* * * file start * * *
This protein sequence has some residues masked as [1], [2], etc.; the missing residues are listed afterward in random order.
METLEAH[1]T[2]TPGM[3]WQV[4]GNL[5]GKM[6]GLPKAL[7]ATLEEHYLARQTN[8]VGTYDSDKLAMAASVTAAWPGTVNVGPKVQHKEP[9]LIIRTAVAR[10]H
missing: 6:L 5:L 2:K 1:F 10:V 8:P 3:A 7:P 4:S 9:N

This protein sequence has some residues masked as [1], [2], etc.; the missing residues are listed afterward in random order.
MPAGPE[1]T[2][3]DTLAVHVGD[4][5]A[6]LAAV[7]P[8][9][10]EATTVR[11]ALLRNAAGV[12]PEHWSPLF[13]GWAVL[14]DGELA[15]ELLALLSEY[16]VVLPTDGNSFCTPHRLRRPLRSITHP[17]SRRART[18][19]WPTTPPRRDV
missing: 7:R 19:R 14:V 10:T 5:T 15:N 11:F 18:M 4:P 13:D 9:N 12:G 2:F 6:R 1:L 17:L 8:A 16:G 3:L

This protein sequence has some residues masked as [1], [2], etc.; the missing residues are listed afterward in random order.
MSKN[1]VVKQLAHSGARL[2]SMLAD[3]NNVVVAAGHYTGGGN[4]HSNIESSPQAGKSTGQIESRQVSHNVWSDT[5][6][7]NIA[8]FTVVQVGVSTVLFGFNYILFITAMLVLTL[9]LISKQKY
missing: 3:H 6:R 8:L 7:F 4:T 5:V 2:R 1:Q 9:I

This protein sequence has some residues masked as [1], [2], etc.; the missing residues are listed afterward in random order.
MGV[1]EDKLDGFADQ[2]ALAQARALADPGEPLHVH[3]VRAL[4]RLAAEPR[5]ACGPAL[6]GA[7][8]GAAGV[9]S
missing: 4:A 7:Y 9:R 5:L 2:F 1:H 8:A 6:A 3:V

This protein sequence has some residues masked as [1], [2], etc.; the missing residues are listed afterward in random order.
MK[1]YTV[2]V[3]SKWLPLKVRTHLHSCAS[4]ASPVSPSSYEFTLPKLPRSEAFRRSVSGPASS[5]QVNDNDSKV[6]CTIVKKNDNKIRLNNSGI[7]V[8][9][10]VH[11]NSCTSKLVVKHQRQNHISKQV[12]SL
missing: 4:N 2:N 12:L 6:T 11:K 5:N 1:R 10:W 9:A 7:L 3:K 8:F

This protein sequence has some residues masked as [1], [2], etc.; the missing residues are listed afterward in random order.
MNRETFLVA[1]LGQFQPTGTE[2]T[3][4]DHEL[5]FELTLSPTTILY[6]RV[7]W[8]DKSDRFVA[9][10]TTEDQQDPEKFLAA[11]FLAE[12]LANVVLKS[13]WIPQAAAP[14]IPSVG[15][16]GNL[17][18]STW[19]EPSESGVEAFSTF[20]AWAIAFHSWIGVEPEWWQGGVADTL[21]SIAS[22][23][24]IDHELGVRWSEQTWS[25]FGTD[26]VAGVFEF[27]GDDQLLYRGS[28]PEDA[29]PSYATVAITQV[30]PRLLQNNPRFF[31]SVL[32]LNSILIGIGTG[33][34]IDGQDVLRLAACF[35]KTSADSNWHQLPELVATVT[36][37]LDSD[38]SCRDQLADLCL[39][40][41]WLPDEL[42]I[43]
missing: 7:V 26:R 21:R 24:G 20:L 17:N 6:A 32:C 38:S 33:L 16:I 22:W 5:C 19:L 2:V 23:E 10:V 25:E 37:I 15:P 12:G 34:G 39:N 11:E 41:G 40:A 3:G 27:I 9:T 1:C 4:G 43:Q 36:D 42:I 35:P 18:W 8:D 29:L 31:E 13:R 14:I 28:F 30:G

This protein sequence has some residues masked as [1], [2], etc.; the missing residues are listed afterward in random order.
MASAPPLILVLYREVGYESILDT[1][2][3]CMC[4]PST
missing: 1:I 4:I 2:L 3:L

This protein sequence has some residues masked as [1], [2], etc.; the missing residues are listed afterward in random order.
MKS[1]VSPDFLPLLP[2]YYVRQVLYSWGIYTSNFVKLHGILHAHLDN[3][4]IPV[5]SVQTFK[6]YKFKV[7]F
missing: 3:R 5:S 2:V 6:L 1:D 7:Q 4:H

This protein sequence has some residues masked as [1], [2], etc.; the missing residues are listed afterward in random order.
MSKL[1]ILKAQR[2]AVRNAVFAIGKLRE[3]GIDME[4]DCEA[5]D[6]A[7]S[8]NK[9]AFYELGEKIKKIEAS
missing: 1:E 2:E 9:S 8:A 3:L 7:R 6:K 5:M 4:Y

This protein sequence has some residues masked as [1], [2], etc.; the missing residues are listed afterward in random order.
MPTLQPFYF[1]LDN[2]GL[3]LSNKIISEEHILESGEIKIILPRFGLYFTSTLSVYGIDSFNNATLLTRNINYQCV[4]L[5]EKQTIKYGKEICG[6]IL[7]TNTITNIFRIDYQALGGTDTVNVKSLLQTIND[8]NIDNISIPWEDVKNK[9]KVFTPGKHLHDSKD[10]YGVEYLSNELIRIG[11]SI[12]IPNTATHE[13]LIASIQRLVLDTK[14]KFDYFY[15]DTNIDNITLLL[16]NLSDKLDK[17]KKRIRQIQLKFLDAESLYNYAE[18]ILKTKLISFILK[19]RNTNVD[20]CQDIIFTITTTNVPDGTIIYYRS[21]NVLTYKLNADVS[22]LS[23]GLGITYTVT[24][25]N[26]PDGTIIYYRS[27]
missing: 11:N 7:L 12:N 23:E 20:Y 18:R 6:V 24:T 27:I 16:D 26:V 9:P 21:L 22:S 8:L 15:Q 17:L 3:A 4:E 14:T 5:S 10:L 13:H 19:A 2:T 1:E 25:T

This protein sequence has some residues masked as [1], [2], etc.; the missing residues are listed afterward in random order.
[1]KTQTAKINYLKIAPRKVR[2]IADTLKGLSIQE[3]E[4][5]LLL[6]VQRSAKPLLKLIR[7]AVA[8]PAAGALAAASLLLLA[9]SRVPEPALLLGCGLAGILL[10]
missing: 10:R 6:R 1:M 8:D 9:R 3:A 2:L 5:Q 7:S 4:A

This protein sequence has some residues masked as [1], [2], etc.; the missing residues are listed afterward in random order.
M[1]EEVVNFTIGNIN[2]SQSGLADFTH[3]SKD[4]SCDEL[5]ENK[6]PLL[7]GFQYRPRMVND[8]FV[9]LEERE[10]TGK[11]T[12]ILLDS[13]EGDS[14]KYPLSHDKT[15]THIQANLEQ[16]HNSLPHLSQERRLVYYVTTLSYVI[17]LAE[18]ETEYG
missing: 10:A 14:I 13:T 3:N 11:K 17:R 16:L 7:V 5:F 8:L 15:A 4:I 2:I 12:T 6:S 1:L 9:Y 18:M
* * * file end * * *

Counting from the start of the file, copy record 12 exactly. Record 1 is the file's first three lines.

This protein sequence has some residues masked as [1], [2], etc.; the missing residues are listed afterward in random order.
M[1]EEVVNFTIGNIN[2]SQSGLADFTH[3]SKD[4]SCDEL[5]ENK[6]PLL[7]GFQYRPRMVND[8]FV[9]LEERE[10]TGK[11]T[12]ILLDS[13]EGDS[14]KYPLSHDKT[15]THIQANLEQ[16]HNSLPHLSQERRLVYYVTTLSYVI[17]LAE[18]ETEYG
missing: 10:A 14:I 13:T 3:N 11:K 17:R 16:L 7:V 5:F 8:L 15:A 4:I 2:I 12:T 6:S 1:L 9:Y 18:M